Violence against emergency medicine physicians has gone up in the past five years, and ER docs are now more fearful of being assaulted on the job, according to two new surveys on the topic.
Nearly 70 percent of over 3,500 doctors surveyed say violence in the ER has gotten worse over the past five years, and a quarter say it has gotten much worse, according to research conducted on behalf of the American College of Emergency Physicians (ACEP).
Close to half of the survey respondents say they’ve been assaulted while at work. Of those respondents, 60 percent had experienced assault within the past year.
Seeking more security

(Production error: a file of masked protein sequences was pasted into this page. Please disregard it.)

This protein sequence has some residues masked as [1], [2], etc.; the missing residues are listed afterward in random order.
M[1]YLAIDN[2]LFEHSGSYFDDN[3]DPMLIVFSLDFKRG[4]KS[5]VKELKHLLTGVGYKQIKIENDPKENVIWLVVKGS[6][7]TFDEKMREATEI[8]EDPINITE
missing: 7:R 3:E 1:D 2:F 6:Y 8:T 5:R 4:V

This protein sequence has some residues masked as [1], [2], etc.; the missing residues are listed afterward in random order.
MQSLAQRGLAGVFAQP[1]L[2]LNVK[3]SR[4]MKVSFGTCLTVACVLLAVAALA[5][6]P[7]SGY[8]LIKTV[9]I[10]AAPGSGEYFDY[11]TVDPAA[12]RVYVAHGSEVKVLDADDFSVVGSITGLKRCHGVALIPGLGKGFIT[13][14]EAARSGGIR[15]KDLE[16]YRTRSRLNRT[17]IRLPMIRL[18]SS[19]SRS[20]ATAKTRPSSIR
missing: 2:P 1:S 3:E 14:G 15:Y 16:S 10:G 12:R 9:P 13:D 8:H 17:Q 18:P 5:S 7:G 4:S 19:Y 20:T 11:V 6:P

Nearly half of the ER docs surveyed say hospitals can do more to protect clinicians by hiring more security guards, increasing parking lot security, installing metal detectors and stepping up hospital visitor screening.
Some hospitals have taken strides to protect their staff, according to a survey of nearly 270 ER docs published this month in the Annals of Emergency Medicine. The survey was part of a study comparing violence and security in the ER in 2005 with 2018.
More than half of respondents said their hospital had security staff that rounded throughout their hospital in 2018, compared with 27 percent in 2005, and 34 percent reported having security staff assigned specifically to the ER in 2018, compared with 24 percent in 2005.
When it comes to incidents of violence and attitudes toward it, 38 percent of survey respondents in 2018 say they’ve personally been assaulted versus 28 percent 13 years ago. More than a fifth of this year’s respondents say they are frequently afraid of being attacked while at work, compared with 9 percent of respondents in 2005.
The graphic below has more details from ACEP’s survey: